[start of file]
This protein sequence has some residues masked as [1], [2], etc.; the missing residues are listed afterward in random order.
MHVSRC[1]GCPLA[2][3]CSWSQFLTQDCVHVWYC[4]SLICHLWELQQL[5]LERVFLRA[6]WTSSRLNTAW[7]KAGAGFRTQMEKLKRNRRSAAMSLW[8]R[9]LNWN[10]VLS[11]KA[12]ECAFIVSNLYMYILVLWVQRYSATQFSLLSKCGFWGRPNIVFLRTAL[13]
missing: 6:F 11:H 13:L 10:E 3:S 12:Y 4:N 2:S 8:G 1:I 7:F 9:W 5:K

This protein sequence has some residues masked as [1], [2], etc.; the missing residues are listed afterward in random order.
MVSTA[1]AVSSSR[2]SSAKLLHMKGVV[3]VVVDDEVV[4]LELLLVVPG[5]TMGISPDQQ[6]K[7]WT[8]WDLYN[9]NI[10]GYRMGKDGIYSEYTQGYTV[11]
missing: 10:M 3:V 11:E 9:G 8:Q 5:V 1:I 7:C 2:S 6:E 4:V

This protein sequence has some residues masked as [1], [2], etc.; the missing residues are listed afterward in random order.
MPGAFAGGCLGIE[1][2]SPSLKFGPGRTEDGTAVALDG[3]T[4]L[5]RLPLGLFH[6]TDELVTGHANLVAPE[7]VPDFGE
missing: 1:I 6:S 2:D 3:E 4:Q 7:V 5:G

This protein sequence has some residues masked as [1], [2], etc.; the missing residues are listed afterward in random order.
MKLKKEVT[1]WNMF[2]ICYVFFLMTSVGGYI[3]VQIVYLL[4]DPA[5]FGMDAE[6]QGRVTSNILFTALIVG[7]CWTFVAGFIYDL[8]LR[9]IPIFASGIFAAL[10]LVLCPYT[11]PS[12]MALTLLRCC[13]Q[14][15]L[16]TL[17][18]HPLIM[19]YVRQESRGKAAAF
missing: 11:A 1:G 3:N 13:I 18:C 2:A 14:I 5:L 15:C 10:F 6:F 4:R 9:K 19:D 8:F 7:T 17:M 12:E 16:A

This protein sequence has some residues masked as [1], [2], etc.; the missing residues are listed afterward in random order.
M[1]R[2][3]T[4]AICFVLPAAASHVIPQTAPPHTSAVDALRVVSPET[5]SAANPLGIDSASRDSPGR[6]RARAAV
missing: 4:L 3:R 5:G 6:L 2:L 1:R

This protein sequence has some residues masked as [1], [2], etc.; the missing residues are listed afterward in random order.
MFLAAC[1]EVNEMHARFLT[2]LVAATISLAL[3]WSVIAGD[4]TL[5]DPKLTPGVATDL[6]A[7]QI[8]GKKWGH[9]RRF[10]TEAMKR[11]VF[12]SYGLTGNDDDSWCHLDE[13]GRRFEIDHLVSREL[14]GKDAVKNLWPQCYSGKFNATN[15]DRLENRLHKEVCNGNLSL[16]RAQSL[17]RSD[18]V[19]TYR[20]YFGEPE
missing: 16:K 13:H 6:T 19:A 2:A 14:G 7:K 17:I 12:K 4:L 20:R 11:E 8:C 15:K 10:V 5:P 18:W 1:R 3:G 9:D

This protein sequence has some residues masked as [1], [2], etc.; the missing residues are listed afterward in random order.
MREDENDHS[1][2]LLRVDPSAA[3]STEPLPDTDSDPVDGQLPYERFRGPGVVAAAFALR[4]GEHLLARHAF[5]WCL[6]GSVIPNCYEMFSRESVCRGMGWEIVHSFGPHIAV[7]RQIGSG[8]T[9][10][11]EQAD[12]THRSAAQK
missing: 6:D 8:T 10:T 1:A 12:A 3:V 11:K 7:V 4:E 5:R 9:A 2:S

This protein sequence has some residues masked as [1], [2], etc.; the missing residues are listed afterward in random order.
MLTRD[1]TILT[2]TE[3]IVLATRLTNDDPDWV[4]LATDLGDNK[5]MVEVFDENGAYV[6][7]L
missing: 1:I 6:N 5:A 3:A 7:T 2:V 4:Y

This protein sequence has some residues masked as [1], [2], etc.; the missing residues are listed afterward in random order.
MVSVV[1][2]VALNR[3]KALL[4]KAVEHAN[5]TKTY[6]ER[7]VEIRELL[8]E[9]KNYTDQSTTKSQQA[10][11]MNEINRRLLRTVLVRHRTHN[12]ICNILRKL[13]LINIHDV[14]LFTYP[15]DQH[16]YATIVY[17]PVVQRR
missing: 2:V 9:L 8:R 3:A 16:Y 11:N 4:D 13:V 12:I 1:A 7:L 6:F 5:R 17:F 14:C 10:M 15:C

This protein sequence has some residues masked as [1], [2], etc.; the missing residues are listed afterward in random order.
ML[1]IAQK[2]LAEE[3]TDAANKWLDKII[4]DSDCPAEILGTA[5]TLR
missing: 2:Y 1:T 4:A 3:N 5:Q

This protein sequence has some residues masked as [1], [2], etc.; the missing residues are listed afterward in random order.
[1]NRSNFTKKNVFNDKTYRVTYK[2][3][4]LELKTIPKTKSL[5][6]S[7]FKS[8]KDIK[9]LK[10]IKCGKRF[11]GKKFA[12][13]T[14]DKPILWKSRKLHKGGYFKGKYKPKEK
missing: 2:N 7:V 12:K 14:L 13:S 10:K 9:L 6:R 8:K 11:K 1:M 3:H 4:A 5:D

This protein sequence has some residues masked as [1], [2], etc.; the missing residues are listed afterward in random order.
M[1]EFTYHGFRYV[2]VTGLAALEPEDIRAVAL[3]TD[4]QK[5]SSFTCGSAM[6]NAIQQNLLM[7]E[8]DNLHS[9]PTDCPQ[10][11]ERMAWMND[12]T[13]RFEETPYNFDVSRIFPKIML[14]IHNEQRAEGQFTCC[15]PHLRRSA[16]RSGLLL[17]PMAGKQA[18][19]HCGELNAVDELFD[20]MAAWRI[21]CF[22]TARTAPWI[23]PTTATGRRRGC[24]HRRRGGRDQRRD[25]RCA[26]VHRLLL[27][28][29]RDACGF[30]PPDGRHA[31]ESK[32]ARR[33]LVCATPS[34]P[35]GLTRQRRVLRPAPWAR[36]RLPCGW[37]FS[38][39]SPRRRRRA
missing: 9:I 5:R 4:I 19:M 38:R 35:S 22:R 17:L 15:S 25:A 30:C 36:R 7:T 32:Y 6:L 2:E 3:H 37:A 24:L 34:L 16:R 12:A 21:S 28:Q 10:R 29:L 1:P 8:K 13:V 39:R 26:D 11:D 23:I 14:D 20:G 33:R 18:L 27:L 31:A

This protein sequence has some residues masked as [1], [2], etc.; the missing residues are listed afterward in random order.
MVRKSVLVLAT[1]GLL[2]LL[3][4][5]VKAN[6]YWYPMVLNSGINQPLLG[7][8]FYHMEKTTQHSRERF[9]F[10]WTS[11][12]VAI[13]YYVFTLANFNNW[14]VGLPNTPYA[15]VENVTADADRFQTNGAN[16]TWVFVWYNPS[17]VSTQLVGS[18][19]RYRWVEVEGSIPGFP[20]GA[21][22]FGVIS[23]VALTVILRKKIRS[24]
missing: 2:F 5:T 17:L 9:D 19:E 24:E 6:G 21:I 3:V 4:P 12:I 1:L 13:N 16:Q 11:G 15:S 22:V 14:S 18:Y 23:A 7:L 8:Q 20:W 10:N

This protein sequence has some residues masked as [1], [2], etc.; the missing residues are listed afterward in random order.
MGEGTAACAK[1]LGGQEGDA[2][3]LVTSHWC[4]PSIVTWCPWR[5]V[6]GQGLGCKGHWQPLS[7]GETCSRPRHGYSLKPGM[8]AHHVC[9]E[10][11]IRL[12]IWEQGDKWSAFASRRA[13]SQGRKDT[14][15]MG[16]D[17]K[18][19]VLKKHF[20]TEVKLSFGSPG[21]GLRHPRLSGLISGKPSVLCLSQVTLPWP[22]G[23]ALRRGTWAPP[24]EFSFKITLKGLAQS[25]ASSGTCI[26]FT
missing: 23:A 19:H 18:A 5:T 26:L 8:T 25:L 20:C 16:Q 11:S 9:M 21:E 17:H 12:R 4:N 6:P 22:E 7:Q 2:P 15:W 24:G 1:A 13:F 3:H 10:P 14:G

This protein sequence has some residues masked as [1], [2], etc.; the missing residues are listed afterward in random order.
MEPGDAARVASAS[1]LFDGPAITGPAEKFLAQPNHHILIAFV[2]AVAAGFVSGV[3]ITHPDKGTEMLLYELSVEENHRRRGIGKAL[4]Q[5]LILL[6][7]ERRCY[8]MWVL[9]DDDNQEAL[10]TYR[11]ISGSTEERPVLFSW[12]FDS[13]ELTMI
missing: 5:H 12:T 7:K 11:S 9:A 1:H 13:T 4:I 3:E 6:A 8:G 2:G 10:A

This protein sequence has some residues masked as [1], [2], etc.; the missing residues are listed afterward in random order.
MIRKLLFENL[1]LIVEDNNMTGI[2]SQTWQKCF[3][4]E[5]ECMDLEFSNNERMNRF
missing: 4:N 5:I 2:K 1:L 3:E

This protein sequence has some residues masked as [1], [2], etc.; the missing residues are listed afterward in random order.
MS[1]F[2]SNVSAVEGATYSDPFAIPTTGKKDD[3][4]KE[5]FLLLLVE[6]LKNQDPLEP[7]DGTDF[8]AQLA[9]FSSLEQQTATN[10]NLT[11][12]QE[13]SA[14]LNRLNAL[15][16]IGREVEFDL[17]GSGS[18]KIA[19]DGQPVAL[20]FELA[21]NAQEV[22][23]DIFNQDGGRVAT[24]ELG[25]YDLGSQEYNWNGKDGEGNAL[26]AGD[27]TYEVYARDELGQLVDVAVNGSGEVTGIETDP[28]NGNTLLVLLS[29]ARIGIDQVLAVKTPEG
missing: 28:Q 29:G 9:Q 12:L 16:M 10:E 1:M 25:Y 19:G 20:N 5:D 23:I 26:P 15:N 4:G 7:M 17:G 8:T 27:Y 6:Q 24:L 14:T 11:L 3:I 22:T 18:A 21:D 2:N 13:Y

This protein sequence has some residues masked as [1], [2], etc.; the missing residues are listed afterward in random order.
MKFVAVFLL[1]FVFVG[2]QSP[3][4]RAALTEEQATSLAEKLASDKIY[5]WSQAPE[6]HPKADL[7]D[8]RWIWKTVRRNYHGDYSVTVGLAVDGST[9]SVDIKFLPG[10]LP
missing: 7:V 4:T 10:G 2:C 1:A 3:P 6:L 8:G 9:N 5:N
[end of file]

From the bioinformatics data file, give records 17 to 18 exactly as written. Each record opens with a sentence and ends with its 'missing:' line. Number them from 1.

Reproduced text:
This protein sequence has some residues masked as [1], [2], etc.; the missing residues are listed afterward in random order.
MS[1]F[2]SNVSAVEGATYSDPFAIPTTGKKDD[3][4]KE[5]FLLLLVE[6]LKNQDPLEP[7]DGTDF[8]AQLA[9]FSSLEQQTATN[10]NLT[11][12]QE[13]SA[14]LNRLNAL[15][16]IGREVEFDL[17]GSGS[18]KIA[19]DGQPVAL[20]FELA[21]NAQEV[22][23]DIFNQDGGRVAT[24]ELG[25]YDLGSQEYNWNGKDGEGNAL[26]AGD[27]TYEVYARDELGQLVDVAVNGSGEVTGIETDP[28]NGNTLLVLLS[29]ARIGIDQVLAVKTPEG
missing: 28:Q 29:G 9:Q 12:L 16:M 10:E 1:M 25:Y 19:G 20:N 5:D 23:I 26:P 15:N 4:G 7:M 17:G 8:T 27:Y 6:Q 24:L 14:T 11:L 3:I 22:T 18:A 21:D 2:N 13:Y

This protein sequence has some residues masked as [1], [2], etc.; the missing residues are listed afterward in random order.
MKFVAVFLL[1]FVFVG[2]QSP[3][4]RAALTEEQATSLAEKLASDKIY[5]WSQAPE[6]HPKADL[7]D[8]RWIWKTVRRNYHGDYSVTVGLAVDGST[9]SVDIKFLPG[10]LP
missing: 7:V 4:T 10:G 2:C 1:A 3:P 6:L 8:G 9:N 5:N